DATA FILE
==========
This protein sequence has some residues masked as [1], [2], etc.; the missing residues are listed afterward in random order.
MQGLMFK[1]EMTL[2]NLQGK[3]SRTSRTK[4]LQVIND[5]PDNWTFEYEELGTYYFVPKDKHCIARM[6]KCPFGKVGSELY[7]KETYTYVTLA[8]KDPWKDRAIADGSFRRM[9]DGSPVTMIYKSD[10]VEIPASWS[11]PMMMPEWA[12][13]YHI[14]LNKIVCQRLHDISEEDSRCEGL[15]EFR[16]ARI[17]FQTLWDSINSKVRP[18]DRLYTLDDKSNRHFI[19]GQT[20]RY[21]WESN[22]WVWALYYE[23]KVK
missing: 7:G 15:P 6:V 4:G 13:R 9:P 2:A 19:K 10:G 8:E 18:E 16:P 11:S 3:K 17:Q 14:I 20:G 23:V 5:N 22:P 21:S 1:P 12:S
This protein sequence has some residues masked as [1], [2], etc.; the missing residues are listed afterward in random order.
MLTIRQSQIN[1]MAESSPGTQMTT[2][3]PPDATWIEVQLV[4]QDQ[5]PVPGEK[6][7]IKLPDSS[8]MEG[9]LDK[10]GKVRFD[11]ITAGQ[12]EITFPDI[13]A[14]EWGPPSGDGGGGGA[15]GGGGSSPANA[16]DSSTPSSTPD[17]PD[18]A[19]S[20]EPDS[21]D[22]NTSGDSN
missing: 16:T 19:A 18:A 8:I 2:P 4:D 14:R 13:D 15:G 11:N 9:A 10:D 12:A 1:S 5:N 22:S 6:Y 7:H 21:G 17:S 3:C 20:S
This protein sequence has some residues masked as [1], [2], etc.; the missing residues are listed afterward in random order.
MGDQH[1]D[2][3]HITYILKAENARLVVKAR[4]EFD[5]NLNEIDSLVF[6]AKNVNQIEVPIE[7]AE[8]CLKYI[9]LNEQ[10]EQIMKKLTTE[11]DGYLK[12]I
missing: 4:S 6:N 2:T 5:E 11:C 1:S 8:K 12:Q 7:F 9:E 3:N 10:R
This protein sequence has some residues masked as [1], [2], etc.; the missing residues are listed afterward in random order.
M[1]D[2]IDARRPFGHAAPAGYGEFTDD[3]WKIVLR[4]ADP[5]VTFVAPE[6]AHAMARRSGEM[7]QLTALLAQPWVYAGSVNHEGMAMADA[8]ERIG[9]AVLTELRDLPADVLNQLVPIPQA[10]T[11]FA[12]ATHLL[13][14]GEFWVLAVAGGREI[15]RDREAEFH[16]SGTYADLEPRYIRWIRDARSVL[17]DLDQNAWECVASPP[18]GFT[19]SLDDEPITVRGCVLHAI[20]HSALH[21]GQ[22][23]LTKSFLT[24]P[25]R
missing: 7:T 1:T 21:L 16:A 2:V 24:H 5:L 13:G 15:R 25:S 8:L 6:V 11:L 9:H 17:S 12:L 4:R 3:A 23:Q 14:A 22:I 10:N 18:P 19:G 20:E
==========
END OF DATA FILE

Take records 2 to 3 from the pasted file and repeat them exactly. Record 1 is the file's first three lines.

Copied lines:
This protein sequence has some residues masked as [1], [2], etc.; the missing residues are listed afterward in random order.
MLTIRQSQIN[1]MAESSPGTQMTT[2][3]PPDATWIEVQLV[4]QDQ[5]PVPGEK[6][7]IKLPDSS[8]MEG[9]LDK[10]GKVRFD[11]ITAGQ[12]EITFPDI[13]A[14]EWGPPSGDGGGGGA[15]GGGGSSPANA[16]DSSTPSSTPD[17]PD[18]A[19]S[20]EPDS[21]D[22]NTSGDSN
missing: 16:T 19:A 18:A 8:I 2:P 4:D 14:R 13:D 15:G 11:N 9:A 10:D 12:A 1:S 5:N 22:S 6:Y 7:H 21:G 17:S 3:C 20:S
This protein sequence has some residues masked as [1], [2], etc.; the missing residues are listed afterward in random order.
MGDQH[1]D[2][3]HITYILKAENARLVVKAR[4]EFD[5]NLNEIDSLVF[6]AKNVNQIEVPIE[7]AE[8]CLKYI[9]LNEQ[10]EQIMKKLTTE[11]DGYLK[12]I
missing: 4:S 6:N 2:T 5:E 11:C 1:S 8:K 12:Q 7:F 9:E 3:N 10:R